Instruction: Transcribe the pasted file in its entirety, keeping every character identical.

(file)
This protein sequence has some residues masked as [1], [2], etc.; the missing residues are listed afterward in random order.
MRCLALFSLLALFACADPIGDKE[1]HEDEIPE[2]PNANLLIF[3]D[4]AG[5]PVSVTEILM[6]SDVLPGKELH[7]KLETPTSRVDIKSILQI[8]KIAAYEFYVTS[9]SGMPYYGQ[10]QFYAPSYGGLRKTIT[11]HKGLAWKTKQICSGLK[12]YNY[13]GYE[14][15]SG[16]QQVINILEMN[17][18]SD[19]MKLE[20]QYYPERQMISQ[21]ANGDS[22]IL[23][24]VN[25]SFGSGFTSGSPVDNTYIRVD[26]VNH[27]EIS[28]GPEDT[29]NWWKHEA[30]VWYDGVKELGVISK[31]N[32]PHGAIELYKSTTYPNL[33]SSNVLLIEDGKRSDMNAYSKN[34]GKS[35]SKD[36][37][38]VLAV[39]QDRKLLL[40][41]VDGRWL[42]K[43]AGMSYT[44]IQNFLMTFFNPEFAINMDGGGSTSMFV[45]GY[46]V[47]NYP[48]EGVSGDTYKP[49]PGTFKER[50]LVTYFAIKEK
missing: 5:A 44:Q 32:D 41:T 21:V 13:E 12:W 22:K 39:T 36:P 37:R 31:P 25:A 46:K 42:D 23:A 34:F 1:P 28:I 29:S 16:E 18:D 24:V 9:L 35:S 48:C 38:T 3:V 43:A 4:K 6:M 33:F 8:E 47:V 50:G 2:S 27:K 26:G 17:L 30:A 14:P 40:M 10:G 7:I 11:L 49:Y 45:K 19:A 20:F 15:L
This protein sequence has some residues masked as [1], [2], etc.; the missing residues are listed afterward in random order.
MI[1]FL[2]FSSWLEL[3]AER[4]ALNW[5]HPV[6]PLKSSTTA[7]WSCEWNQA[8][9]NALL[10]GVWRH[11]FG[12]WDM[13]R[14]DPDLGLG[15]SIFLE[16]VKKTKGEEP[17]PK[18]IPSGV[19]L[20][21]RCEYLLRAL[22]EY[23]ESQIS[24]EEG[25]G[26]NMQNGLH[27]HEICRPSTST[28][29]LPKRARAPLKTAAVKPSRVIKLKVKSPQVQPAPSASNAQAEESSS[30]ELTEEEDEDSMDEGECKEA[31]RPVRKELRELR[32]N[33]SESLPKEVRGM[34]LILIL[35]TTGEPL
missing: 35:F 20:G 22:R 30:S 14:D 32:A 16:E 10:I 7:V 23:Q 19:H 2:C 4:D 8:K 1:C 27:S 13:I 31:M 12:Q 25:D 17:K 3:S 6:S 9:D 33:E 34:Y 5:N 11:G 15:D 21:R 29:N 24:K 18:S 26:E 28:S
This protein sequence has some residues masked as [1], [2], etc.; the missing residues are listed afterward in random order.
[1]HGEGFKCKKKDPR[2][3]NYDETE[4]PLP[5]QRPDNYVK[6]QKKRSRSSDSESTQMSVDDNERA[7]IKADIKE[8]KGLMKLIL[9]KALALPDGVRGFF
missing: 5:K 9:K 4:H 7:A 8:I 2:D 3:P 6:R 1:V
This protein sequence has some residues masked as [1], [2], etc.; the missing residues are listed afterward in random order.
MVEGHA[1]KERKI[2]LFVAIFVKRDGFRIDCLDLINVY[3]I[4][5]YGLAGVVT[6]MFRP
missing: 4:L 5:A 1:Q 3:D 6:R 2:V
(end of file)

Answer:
This protein sequence has some residues masked as [1], [2], etc.; the missing residues are listed afterward in random order.
MRCLALFSLLALFACADPIGDKE[1]HEDEIPE[2]PNANLLIF[3]D[4]AG[5]PVSVTEILM[6]SDVLPGKELH[7]KLETPTSRVDIKSILQI[8]KIAAYEFYVTS[9]SGMPYYGQ[10]QFYAPSYGGLRKTIT[11]HKGLAWKTKQICSGLK[12]YNY[13]GYE[14][15]SG[16]QQVINILEMN[17][18]SD[19]MKLE[20]QYYPERQMISQ[21]ANGDS[22]IL[23][24]VN[25]SFGSGFTSGSPVDNTYIRVD[26]VNH[27]EIS[28]GPEDT[29]NWWKHEA[30]VWYDGVKELGVISK[31]N[32]PHGAIELYKSTTYPNL[33]SSNVLLIEDGKRSDMNAYSKN[34]GKS[35]SKD[36][37][38]VLAV[39]QDRKLLL[40][41]VDGRWL[42]K[43]AGMSYT[44]IQNFLMTFFNPEFAINMDGGGSTSMFV[45]GY[46]V[47]NYP[48]EGVSGDTYKP[49]PGTFKER[50]LVTYFAIKEK
missing: 5:A 44:Q 32:D 41:T 21:V 13:E 12:W 22:K 39:T 36:P 37:R 31:P 25:A 46:K 42:D 23:A 34:F 1:P 28:I 29:S 16:E 18:D 24:V 9:L 35:S 48:C 38:T 3:V 43:A 4:K 6:M 33:F 8:E 47:V 50:G 2:S 27:K 26:G 17:L 30:A 14:P 40:M 10:G 7:I 11:L 49:Y 45:K 19:A 20:F 15:L
This protein sequence has some residues masked as [1], [2], etc.; the missing residues are listed afterward in random order.
MI[1]FL[2]FSSWLEL[3]AER[4]ALNW[5]HPV[6]PLKSSTTA[7]WSCEWNQA[8][9]NALL[10]GVWRH[11]FG[12]WDM[13]R[14]DPDLGLG[15]SIFLE[16]VKKTKGEEP[17]PK[18]IPSGV[19]L[20][21]RCEYLLRAL[22]EY[23]ESQIS[24]EEG[25]G[26]NMQNGLH[27]HEICRPSTST[28][29]LPKRARAPLKTAAVKPSRVIKLKVKSPQVQPAPSASNAQAEESSS[30]ELTEEEDEDSMDEGECKEA[31]RPVRKELRELR[32]N[33]SESLPKEVRGM[34]LILIL[35]TTGEPL
missing: 35:F 20:G 22:R 30:S 14:D 32:A 16:E 10:I 7:V 23:Q 19:H 2:C 4:D 8:K 1:C 27:S 13:I 31:M 12:Q 25:D 17:K 3:S 6:S 9:D 33:E 34:Y 5:N 11:G 15:D 21:R 29:N 24:K 18:S 26:E 28:S
This protein sequence has some residues masked as [1], [2], etc.; the missing residues are listed afterward in random order.
[1]HGEGFKCKKKDPR[2][3]NYDETE[4]PLP[5]QRPDNYVK[6]QKKRSRSSDSESTQMSVDDNERA[7]IKADIKE[8]KGLMKLIL[9]KALALPDGVRGFF
missing: 5:K 9:K 4:H 7:A 8:I 2:D 3:P 6:R 1:V
This protein sequence has some residues masked as [1], [2], etc.; the missing residues are listed afterward in random order.
MVEGHA[1]KERKI[2]LFVAIFVKRDGFRIDCLDLINVY[3]I[4][5]YGLAGVVT[6]MFRP
missing: 4:L 5:A 1:Q 3:D 6:R 2:V